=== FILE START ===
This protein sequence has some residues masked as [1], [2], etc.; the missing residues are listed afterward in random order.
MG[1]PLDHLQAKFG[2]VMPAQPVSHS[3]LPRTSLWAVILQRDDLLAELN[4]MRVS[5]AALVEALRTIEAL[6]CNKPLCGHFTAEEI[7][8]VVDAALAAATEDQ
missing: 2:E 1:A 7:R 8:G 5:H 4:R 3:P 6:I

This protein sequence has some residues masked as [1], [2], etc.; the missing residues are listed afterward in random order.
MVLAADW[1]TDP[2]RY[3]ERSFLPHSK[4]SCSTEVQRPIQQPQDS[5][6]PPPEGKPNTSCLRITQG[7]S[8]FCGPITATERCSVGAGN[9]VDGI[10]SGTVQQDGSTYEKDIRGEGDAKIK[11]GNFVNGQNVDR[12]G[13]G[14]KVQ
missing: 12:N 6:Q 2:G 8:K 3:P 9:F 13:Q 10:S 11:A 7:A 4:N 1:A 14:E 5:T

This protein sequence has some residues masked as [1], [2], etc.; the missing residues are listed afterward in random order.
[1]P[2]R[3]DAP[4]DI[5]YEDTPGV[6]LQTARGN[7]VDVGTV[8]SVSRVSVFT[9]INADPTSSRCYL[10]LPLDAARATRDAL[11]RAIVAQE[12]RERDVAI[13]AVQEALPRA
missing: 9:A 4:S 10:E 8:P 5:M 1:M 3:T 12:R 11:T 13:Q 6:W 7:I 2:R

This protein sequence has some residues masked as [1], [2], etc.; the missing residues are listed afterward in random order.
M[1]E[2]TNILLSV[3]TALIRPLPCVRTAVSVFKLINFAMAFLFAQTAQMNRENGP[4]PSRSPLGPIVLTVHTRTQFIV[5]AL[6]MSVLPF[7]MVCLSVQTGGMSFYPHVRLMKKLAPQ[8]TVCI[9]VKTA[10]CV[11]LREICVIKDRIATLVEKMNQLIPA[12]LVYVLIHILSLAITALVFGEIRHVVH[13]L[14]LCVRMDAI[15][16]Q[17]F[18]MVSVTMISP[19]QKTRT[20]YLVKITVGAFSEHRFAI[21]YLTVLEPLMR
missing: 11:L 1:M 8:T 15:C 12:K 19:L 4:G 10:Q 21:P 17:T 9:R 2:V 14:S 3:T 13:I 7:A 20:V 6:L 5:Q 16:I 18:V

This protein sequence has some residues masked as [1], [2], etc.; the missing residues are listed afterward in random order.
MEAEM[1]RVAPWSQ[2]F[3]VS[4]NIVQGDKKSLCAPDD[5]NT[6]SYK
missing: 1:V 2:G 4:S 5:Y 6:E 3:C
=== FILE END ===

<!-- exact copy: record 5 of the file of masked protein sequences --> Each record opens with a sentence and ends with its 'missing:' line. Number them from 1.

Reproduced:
This protein sequence has some residues masked as [1], [2], etc.; the missing residues are listed afterward in random order.
MEAEM[1]RVAPWSQ[2]F[3]VS[4]NIVQGDKKSLCAPDD[5]NT[6]SYK
missing: 1:V 2:G 4:S 5:Y 6:E 3:C